New research shows wild sloths sleep less than captive sloths
May 14, 2008
Wild sloths are considerably more active than their counterparts in captivity, reports the first electrophysiological study of sleep in a wild animal.
Writing in the journal Biology Letters, Niels Rattenborg of the Max Planck Institute for Ornithology and colleagues report that wild sloths sleep less than 10 hours per day. By comparison, captive sloths sleep for around 16 hours per day.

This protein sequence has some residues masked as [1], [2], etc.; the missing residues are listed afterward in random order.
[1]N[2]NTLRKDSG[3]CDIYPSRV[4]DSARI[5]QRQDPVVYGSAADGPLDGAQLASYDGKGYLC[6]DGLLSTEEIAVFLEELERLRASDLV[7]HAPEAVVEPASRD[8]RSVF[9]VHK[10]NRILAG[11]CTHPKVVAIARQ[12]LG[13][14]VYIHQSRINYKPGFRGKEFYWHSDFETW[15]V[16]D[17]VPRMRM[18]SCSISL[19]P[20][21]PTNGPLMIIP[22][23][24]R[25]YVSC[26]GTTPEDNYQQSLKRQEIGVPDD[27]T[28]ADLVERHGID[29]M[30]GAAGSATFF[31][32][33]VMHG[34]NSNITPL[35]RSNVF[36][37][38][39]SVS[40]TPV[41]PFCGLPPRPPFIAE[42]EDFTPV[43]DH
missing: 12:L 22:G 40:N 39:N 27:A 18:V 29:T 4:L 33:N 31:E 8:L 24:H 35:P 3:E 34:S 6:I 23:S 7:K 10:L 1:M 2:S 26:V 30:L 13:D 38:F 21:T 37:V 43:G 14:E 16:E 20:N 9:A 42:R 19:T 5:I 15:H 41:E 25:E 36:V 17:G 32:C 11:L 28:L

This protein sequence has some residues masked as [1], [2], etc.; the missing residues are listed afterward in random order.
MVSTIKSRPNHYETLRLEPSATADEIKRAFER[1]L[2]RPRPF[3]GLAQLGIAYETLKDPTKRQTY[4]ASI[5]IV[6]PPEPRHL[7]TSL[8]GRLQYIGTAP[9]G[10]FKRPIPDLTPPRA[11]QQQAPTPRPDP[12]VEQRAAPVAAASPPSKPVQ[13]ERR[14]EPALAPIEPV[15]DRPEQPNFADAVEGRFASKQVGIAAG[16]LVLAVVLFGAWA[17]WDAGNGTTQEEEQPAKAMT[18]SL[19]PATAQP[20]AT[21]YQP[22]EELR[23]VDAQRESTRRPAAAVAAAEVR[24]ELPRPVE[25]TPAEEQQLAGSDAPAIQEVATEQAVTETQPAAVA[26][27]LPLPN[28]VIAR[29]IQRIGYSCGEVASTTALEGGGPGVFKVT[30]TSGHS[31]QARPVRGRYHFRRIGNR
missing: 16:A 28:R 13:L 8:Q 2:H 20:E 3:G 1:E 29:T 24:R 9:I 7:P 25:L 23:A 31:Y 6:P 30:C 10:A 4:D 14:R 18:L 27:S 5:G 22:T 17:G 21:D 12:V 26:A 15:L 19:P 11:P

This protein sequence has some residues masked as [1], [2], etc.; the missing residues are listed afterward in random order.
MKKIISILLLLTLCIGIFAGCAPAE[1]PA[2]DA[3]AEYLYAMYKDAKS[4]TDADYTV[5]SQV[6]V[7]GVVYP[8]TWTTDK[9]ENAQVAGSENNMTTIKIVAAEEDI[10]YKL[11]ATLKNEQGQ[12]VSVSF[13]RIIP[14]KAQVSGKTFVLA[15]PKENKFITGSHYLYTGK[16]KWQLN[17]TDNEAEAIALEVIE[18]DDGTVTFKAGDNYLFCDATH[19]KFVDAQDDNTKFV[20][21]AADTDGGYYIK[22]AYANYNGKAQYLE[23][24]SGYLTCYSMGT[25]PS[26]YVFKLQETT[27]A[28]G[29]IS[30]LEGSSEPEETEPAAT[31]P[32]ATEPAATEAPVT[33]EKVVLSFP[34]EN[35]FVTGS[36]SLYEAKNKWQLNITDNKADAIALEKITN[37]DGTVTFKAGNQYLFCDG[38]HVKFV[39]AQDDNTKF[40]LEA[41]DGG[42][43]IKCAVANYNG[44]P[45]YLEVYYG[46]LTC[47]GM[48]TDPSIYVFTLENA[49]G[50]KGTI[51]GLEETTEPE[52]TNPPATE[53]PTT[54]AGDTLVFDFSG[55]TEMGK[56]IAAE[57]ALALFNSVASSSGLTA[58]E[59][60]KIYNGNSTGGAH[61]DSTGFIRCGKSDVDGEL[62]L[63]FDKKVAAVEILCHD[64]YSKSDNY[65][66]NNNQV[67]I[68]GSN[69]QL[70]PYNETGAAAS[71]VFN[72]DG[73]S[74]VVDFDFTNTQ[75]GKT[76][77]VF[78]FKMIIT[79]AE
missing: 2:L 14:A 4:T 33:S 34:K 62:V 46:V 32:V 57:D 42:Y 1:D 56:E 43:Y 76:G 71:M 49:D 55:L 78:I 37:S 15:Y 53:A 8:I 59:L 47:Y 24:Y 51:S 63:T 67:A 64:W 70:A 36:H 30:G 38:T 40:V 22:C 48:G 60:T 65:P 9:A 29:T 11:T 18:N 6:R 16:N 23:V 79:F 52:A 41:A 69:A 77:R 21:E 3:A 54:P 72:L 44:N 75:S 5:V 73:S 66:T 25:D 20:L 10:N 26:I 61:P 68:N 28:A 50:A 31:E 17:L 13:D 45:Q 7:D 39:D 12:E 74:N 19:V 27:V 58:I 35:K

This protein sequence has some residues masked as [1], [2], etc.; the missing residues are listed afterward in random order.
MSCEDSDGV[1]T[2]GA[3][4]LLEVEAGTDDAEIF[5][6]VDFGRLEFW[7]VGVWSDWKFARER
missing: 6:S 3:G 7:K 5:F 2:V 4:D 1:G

“In terms of brain function, sloths may not be as slothful as was previously thought,” Rattenborg told Nature news.
Sloth in Panama
The research was conducted at the Smithsonian Tropical Research Institute on Barro Colorado Island in Panama using radio tracking collars and light-weight devices to record the brain electrical activity of wild sloths. The recording system may now be used to study the natural sleep habits of other species.
Rattenborg speculates that captive sloths may sleep more than wild sloths due to boredom.